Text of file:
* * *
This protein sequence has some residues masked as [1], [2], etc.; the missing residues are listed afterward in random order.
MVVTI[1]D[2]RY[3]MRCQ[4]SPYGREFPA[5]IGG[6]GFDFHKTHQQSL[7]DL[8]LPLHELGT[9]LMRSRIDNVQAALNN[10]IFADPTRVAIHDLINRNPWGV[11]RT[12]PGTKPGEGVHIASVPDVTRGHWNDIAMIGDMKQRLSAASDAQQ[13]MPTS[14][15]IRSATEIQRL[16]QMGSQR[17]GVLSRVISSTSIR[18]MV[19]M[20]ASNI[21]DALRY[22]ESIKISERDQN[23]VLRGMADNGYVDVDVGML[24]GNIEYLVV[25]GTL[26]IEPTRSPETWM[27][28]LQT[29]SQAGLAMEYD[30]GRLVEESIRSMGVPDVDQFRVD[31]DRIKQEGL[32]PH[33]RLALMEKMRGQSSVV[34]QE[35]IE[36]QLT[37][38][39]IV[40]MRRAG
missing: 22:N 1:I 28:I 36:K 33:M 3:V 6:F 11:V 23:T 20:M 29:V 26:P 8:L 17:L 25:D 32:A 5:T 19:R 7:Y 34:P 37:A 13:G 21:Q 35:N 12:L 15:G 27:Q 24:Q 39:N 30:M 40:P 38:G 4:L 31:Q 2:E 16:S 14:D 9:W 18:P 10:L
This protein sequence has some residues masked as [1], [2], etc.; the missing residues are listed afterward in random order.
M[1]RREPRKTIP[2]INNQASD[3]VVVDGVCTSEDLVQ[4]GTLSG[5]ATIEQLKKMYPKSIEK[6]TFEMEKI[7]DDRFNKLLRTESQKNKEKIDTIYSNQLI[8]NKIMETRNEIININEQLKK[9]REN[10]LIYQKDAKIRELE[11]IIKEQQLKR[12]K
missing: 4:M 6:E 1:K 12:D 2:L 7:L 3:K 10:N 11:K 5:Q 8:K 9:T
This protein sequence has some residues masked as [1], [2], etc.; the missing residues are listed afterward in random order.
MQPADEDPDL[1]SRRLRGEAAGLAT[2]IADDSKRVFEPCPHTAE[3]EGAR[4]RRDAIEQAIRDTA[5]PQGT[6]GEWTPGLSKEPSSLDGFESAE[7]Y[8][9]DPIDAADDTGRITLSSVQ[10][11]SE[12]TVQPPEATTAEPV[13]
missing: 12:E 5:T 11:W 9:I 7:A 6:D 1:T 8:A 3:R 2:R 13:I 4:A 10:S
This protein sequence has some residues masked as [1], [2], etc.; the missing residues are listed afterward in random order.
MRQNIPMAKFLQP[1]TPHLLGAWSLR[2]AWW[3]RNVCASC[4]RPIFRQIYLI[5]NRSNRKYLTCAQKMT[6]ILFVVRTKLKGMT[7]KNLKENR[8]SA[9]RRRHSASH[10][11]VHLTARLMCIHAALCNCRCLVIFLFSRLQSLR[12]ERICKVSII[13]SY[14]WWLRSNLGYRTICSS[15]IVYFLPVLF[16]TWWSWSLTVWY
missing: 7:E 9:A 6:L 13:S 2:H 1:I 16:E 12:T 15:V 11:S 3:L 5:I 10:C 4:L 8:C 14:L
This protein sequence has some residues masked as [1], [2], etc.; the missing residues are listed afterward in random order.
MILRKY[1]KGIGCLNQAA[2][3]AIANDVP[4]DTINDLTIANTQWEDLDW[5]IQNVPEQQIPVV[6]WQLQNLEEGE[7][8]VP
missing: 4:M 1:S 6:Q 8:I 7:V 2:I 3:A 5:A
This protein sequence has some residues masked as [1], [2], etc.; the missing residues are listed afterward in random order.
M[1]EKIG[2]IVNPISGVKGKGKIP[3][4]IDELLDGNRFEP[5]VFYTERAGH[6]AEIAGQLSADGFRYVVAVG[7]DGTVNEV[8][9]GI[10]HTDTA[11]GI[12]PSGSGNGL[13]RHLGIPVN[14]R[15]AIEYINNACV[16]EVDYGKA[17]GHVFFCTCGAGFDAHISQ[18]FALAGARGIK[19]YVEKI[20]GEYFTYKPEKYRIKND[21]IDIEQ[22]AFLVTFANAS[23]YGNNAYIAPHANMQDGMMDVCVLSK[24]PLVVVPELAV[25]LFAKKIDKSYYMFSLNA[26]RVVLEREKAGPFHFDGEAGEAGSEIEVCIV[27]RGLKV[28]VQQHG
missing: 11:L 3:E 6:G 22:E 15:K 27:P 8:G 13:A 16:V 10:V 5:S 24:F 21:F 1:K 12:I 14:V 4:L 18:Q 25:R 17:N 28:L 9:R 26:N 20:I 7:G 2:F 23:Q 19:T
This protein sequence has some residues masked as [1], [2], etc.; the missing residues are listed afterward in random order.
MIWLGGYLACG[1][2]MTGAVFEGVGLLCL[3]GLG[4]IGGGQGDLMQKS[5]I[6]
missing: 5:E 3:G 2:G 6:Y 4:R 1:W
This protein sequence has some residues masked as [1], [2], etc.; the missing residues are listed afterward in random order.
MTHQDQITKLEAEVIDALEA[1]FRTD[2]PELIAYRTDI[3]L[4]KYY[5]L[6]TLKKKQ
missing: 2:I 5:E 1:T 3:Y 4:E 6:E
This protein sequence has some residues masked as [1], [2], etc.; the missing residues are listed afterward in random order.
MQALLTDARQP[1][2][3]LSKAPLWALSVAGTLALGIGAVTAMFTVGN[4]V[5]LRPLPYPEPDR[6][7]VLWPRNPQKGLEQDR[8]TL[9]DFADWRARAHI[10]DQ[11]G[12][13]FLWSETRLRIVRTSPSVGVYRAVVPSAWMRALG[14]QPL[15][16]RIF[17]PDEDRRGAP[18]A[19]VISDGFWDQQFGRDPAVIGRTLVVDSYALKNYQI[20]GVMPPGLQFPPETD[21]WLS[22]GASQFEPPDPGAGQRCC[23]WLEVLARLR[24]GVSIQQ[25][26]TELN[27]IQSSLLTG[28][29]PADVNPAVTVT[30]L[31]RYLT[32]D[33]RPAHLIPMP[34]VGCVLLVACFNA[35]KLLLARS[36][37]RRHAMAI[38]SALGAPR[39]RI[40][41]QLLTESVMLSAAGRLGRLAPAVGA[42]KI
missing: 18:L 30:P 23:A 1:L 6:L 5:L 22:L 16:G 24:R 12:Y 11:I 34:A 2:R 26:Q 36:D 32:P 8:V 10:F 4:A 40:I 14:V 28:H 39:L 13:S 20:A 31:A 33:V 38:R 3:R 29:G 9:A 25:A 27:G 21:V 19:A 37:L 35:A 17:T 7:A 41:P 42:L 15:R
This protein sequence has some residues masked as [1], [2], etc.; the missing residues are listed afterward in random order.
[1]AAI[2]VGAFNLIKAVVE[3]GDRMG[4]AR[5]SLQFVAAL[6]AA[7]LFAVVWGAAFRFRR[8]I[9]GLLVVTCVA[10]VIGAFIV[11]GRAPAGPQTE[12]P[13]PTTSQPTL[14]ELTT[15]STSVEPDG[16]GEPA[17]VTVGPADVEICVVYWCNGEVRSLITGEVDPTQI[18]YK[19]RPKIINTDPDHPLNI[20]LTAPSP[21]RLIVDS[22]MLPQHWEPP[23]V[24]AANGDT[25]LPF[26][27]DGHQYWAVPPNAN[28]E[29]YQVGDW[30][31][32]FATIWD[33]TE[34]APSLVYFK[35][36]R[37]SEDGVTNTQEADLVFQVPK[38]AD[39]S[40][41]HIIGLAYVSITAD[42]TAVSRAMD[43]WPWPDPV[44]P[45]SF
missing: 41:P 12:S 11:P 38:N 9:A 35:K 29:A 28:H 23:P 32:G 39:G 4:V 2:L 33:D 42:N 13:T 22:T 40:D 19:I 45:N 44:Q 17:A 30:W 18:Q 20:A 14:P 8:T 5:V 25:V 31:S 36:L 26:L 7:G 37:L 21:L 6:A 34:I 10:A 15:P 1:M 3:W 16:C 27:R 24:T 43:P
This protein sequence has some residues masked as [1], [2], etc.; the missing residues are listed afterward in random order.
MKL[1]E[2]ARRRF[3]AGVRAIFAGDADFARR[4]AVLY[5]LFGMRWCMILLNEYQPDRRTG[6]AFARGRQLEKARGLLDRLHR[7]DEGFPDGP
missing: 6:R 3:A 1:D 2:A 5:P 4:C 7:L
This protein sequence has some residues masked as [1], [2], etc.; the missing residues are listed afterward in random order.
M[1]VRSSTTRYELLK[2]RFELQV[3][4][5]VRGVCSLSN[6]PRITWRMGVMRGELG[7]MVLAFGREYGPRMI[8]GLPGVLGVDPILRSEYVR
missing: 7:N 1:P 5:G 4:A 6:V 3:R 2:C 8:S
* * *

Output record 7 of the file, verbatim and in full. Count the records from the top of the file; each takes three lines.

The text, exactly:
This protein sequence has some residues masked as [1], [2], etc.; the missing residues are listed afterward in random order.
MIWLGGYLACG[1][2]MTGAVFEGVGLLCL[3]GLG[4]IGGGQGDLMQKS[5]I[6]
missing: 5:E 3:G 2:G 6:Y 4:R 1:W